How is graphene cut, given that it is similar in strength and hardness to diamond? I assume you cannot just take a pair of regular scissors to a sheet of it and cut out the shape you want?
The word "strength" actually means a lot of different things in different contexts. Some people will use it (incorrectly) to be synonymous with "stiffness." Sometimes it means the ability to resist permanent deformation when subjected to shearing forces ("yield strength" or "shear strength"). Sometimes it means the ability to hold together even when you're trying to pull it apart ("tensile strength"). And these depend on exactly how you define it, and how quickly you apply the forces, the size/shape/microstructure of the material,etc. It's actually a really complicated thing. "Strength" is not a single well-defined quantity for a material. Similarly, there's more than one definition of "hardness."
One thing I can tell you, though, is this: By any measure, just because material A is "stronger" than material B, that doesn't mean you can never use material B to cut material A.
Take a serrated plastic knife, like you'd get out of a picnic-ware set. Could you cut through a 1-cm thick sheet of aluminum with it? Surely not; you'd destroy the knife pretty quickly. Could you cut through a single sheet of aluminum foil with it? Sure. Easily.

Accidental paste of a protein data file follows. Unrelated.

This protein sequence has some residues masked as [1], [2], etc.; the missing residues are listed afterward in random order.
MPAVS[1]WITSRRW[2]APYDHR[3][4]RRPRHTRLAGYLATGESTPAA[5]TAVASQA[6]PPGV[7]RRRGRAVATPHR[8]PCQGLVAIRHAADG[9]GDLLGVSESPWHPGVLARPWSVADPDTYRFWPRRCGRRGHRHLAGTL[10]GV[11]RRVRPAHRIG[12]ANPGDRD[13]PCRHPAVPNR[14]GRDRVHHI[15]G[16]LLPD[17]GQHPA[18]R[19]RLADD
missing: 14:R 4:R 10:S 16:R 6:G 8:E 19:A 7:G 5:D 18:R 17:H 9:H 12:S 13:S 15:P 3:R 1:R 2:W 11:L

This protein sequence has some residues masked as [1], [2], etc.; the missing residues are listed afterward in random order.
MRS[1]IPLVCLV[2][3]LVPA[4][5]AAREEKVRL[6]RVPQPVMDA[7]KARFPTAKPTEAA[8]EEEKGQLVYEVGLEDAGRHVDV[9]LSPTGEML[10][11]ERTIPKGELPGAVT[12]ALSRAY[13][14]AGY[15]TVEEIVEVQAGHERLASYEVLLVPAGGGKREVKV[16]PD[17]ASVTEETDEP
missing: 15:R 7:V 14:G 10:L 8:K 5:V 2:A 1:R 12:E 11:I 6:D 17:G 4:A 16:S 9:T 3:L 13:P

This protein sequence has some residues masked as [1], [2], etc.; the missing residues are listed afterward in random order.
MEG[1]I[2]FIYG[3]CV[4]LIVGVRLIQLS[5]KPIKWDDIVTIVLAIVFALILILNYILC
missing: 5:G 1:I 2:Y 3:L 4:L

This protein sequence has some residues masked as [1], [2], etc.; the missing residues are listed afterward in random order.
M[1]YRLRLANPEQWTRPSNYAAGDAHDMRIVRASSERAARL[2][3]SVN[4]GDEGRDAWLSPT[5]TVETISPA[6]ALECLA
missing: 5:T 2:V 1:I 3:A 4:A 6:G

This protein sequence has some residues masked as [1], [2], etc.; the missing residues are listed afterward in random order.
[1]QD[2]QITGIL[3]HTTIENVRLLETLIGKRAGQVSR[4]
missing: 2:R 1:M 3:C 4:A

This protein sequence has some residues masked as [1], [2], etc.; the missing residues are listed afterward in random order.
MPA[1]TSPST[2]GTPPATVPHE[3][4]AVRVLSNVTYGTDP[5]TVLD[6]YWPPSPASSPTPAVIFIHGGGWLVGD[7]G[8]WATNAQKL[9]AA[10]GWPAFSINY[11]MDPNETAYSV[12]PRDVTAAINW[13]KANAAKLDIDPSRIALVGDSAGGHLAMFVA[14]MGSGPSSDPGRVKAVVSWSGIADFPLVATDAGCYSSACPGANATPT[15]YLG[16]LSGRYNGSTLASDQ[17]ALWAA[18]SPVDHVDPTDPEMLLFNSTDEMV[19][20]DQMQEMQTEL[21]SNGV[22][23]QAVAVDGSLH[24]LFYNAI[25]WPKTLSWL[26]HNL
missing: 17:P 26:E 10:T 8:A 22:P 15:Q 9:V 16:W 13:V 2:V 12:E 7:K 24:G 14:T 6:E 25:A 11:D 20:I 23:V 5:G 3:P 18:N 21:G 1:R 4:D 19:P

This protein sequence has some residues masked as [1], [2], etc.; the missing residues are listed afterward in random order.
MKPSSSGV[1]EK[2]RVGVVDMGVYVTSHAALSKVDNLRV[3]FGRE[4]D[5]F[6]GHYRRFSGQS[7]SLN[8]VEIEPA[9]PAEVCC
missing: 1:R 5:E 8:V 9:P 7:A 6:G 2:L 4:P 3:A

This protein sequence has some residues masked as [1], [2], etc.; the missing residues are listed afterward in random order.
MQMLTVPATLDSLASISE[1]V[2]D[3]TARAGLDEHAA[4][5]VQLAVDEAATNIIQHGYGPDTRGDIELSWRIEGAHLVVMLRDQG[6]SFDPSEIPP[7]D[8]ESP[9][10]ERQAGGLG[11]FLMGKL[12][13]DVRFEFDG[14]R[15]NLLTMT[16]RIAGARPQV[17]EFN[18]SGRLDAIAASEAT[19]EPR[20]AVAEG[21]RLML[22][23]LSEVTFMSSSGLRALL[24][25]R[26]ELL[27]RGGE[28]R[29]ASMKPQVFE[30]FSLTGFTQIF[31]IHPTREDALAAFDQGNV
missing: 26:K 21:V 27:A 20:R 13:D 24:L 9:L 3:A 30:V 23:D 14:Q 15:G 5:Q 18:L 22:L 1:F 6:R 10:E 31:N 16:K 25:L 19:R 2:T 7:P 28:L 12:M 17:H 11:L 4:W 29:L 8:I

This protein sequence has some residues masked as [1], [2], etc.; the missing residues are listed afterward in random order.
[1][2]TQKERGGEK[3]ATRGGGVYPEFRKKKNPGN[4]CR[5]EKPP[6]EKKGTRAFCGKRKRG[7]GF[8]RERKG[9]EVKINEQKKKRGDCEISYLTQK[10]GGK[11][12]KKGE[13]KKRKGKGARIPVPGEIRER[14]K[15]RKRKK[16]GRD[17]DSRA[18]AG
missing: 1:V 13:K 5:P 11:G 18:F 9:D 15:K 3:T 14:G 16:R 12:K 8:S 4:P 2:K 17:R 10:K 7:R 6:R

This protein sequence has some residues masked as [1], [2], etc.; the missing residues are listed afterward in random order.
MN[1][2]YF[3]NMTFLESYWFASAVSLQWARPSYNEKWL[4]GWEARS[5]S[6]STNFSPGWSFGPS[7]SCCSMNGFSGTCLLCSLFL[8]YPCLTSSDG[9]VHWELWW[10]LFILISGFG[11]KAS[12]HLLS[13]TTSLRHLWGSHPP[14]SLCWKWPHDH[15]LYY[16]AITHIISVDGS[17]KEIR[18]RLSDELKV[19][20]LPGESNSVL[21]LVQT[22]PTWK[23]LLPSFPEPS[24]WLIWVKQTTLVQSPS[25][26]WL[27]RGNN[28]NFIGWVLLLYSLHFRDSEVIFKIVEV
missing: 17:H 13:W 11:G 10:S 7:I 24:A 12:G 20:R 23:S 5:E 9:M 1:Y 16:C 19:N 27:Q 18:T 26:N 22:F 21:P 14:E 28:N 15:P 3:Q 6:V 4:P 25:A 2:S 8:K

The thickness matters!
Steel knives and scissors can easily cut through a 1-atom-thick layer of anything. If you chop through some graphite pencil lead with a razor blade you'll surely cut through lots of layers of, in effect, graphene. Some of the cutting will go neatly between pre-existing layers and crystalline grains and thus not have to actually cut through any layers, but a lot of it won't.
Graphene is only atomically thin, so its strength is not as strong as you imagined. Also, it is a 2D structure with sp2 bonding, which is much weaker than the sp3 bonding in diamonds. For graphene sheets grown on copper foil by chemical vapor deposition (CVD), one can use a scissor to cut off a piece of graphene attached on the copper foil. Then use some etchants to etch away the copper. A CVD graphene then can be deposited on a chip.
To "cut" the graphene at nanometer scales, defining the desired area of graphene by the e-beam lithography followed by plasma ashing is a common method.
These answers do no fully explain the amazing properties of graphene and comparison to graphite is just obtuse. Even though graphene in sheet form is only one atom thick, it has unbelievable sheer strength. The analogy with aluminum foil is not good because it’s sheer strength is very weak in comparison. I doubt you could tear it as easily as sheet foil! The sheer strength of graphene is actually stronger than diamond. As a matter of fact, 2 layers of it can effectively stop a bullet as well as kevlar bullet proof vest.
“Defect-free, monolayer graphene is considered to be the strongest material ever tested, since Hone and coworkers measured the intrinsic strength of the monolayer membrane to be 42 N m−1, which equates to an intrinsic strength of 130 GPa.“